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BBB seeks to highlight ethical standards in new businesses


Angie Barnett, president and CEO of the Better Business Bureau in Maryland. (File Photo)

Nearly 20 years ago, Chris Barber had such a bad experience at a computer repair store that he sat down in the dining room of his girlfriend’s apartment and created a business that aimed to “take the ‘s-h’ out of ‘IT’” by prioritizing customer service.

Today, Barber is the “chief nerd” and owner of Cheaper Than a Geek in Crofton — an IT company that offers outsourced technology solutions for businesses too small to have a designated IT staff.

Barber’s business reflects what Angie Barnett, president and CEO of the Better Business Bureau in Maryland, calls a “generational change” in the business landscape.

Emerging companies care about the bottom line, but also understand that to be competitive they need to build trust with their customers, said Barnett. Barber’s journey building his company serves as evidence that when ethical considerations are made from the ground up, they help to differentiate brands and create consumer trust.

In order to recognize companies who “demonstrate the highest commitment to honesty and integrity” in their first five years, the Better Business Bureau in the Greater Maryland Area is launching the Spark Award.

Award recipients will be young companies that show a dedication to maintaining an ethical workplace, with a business model that focuses on creating consumer trust, Barnett said.

“By focusing on values that foster trust early on, they are building a foundation for lasting customer relationships and positioning their organizations for long-term success,” Barnett said in a statement.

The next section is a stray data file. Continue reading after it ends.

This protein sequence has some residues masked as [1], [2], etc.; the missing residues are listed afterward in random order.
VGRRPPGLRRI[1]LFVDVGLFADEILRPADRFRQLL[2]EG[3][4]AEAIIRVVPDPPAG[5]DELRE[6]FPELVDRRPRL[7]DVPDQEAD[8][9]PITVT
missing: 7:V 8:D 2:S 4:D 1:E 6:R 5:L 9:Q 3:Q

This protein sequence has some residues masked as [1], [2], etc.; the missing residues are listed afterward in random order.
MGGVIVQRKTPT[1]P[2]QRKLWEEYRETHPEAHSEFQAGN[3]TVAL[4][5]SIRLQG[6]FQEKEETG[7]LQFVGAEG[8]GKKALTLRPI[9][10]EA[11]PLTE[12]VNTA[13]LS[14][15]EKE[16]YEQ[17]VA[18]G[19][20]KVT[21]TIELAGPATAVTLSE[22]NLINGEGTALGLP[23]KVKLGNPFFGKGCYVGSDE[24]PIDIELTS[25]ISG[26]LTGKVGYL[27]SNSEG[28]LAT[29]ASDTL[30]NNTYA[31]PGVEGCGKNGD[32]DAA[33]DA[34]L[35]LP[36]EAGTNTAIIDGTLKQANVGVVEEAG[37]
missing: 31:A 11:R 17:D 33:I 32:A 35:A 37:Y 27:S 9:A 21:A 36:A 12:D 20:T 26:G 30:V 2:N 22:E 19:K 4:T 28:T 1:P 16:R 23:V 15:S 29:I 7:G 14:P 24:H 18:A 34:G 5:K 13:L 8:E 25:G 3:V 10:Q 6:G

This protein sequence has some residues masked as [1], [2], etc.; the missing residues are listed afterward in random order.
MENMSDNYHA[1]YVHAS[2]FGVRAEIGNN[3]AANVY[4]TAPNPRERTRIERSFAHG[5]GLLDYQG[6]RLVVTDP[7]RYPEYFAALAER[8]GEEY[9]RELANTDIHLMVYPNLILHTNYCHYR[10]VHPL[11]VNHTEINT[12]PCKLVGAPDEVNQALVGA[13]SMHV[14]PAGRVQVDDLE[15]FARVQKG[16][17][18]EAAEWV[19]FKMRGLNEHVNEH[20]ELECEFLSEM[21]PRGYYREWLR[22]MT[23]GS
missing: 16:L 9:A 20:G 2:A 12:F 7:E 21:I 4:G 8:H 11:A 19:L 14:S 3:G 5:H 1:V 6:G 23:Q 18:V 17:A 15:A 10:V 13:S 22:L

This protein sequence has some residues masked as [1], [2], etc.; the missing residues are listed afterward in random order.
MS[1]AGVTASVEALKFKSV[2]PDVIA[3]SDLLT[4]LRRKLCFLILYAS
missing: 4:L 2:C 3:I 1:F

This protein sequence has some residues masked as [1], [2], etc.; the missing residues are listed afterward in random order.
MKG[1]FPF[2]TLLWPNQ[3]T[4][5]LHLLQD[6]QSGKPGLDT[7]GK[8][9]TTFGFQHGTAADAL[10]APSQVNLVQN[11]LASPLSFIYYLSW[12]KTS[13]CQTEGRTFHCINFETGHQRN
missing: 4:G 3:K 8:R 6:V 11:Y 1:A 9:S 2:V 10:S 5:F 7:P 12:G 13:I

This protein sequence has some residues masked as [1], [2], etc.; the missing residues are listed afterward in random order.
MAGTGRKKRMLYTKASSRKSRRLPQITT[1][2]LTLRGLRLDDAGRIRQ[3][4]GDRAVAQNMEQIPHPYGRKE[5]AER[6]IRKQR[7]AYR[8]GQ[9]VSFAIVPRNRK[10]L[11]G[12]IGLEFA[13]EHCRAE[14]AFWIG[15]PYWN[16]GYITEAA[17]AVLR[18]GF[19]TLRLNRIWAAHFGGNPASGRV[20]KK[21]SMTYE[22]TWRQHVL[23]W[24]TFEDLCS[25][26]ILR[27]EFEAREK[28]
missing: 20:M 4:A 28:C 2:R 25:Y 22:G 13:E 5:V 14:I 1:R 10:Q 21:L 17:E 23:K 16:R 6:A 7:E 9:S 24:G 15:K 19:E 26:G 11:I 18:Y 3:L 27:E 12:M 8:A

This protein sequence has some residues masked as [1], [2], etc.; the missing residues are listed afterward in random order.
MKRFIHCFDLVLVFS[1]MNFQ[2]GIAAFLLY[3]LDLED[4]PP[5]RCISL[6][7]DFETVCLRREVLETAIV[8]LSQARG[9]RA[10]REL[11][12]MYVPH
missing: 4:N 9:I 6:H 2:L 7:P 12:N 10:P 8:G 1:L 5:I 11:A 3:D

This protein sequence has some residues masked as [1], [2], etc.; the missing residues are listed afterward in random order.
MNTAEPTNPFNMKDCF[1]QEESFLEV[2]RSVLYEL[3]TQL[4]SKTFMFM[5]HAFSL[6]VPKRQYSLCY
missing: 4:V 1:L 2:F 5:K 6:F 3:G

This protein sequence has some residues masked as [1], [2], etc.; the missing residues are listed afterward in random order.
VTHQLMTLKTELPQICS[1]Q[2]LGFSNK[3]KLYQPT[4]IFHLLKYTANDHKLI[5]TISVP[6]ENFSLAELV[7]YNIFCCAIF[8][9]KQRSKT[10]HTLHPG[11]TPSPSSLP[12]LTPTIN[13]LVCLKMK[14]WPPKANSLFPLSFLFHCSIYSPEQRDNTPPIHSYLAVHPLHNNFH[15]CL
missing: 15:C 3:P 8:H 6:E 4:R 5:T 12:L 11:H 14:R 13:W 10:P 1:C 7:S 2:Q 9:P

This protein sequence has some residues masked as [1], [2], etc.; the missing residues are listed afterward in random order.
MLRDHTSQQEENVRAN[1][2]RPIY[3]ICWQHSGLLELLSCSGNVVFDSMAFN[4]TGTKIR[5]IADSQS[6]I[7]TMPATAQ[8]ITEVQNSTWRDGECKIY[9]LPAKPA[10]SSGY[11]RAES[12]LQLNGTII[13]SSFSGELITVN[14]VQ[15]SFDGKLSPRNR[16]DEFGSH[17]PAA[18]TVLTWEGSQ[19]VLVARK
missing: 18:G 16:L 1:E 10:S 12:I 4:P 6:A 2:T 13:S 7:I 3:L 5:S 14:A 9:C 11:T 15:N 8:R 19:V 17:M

For new businesses, prioritizing services like this can be hard to do when considering the bottom line, Barber said.

“When you’re starting out, resources are scarce,” Barber said. You’re struggling to promote your service and get clients, and customer service slows that down when every second counts.

The fewer calls your workers are fielding, the less expensive it is to run an operation, Barber said. Some people take the easy way out and use that money to focus on marketing, but attention to customer service takes discipline.

“It made for a very strong foundation,” Barber said. “I could always see what the end game looked like.”

Joann Francavilla, director of strategic partnerships at the Better Business Bureau, said, “Down the road when we see the phone start ringing here (at the Better Business Bureau) and businesses have gotten themselves into a jam, it’s way harder to dig out of that than to have had very strong (ethics) on the front end.”

If an emphasis on marketplace trust isn’t made at the top of an organization, it’s hard to create that culture later, Barber said, and companies that do stand out in a competitive marketplace.

Barnett’s bureau joins less than 10 bureaus across the country that offer the Spark Award.

To qualify, a business or nonprofit must be located in Baltimore or the surrounding 18 counties, have served customers for five years or less and be eligible for a bureau rating of a B or better.

Anyone can nominate a business for the award, and eligible organizations may also self-apply. There is no cost to apply, and a BBB accreditation is not required.

The BBB is celebrating the launch of the Spark Awards with a series of happy hours — on June 6, 13 and 21 — hosted by local incubators.


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